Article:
“Current Works,” Leedy-Voulkos Art Center

Gary Hodson, “Do Not Enter” (2019) (From the artist)

The Kansas City Society for Contemporary Photography’s annual “Current Works” exhibition is now on view on the lower level of the Leedy-Voulkos Art Center. Featuring 37 photographs by 23 photographers, the show presents recent work, most made within the last 18 months. Megan Benitz, Registrar/Exhibitions Manager at the Albrecht-Kemper Museum, served as juror for the show. In her opening statement, Benitz wrote that the “diversity of subject, technique, and process” which demonstrated the “wide array of viewpoints in contemporary photography” helped drive her toward her final selections.

Angie Jennings, “Minimal Change Series II” (2020) (From the artist)

Although many of the photographs were undoubtedly made prior to the current state of the world, it is impossible to look at them (or anything, for that matter) with pre-pandemic eyes. Some photographs carry overt references — Brian Cattelle’s entries evoke feelings of isolation and helplessness. Resembling a laboratory slide, Angie Jennings’ work about her personal health battles reminds one of how steeped in conversation about virus and vaccine we have become.

Lea Murphy, “Quiet Observer” (2020) (From the artist)
Jon Onstot, “COVID Isolation” (2020) (From the artist)

A strange new vantage point has emerged over the last nine months — a view of the world behind glass. Lea Murphy’s solitary walks reveal glimpses of domestic life through a window. In another Murphy photograph, vibrant colors reflected inside a closed restaurant stand in stark contrast to its emptiness. Jon Onstot’s image of his 97-year old mother peering out from her barely opened door is heartbreakingly poignant considering the disastrous toll of the pandemic on older populations. Gary Hodson’s obscured image of two individuals conversing behind frosted glass with two “DO NOT ENTER” signs forbid access to shared private space.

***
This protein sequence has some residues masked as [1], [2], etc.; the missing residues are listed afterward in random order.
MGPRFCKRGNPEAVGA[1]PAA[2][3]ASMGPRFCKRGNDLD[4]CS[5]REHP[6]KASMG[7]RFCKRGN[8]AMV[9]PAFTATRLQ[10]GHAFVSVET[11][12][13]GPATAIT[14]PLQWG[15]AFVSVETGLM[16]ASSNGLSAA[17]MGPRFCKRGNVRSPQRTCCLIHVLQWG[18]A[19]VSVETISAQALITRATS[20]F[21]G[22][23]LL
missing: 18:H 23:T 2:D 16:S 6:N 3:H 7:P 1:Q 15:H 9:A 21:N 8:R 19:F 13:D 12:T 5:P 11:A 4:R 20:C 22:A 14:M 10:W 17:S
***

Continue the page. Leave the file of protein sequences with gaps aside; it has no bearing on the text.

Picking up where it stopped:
Other photographs in the show project a sense of uneasiness. Clutching her cat and surrounded by Betty Boop paraphernalia, the young woman in Charlie Pott’s photograph exudes an uncomfortable mix of youth and sophistication. In a nod to traditional street photography, Laura Lloyd’s off-kilter viewpoint disorients. Even Shirley Harryman’s image of purple martins roosting as storm clouds gather feels foreboding.

Morgan Ford Willingham, “had a great fall (2)” (2020) (From the artist)
Kyle Batson, “Moving a Stuck Bus in Slab City” (2020) (From the artist)

Some important lessons have been learned this past year. Morgan Willingham’s tribute to the mother-daughter connection and the importance of family is reinforced in her dreamy cyanotype images on found textiles. Thankfully, nature still provides respite from the real world: the quiet pleasure of a heavy snowfall experienced in the work of Roy Inman or immersion in the lush forest landscape in Kirk Decker’s photograph. And tiny reminders that life marches on as seen in the playful gesture of a man illuminated by light in Kyle Batson’s piece.

This little show is easily and quickly viewed, and is well worth the time, particularly for those deprived of art for the past months. All the works are for sale, most in the $200-500 range. The exhibition is accompanied by an 88-page catalogue, available for sale online.

“Current Works 2020” continues at the Leedy-Voulkos Art Center, 2012 Baltimore Ave., through Jan. 29. Hours are 11 a.m. to 5 p.m. Thursday-Saturday (with Covid safety precautions observed). For those more comfortable viewing at home, an online slide show can be found at www.leedy-voulkos.com/leedyunderground. For more information, 816.474.1919 or www.leedy-voulkos.com.

Jane L. Aspinwall

Jane L. Aspinwall is the former curator and collections supervisor of photography at The Nelson-Atkins Museum of Art. Holding a PhD in art history and an MBA, she has authored and curated numerous publications and exhibitions on photography. Aspinwall is currently working on a project about the early work of Alfred Eisenstaedt.

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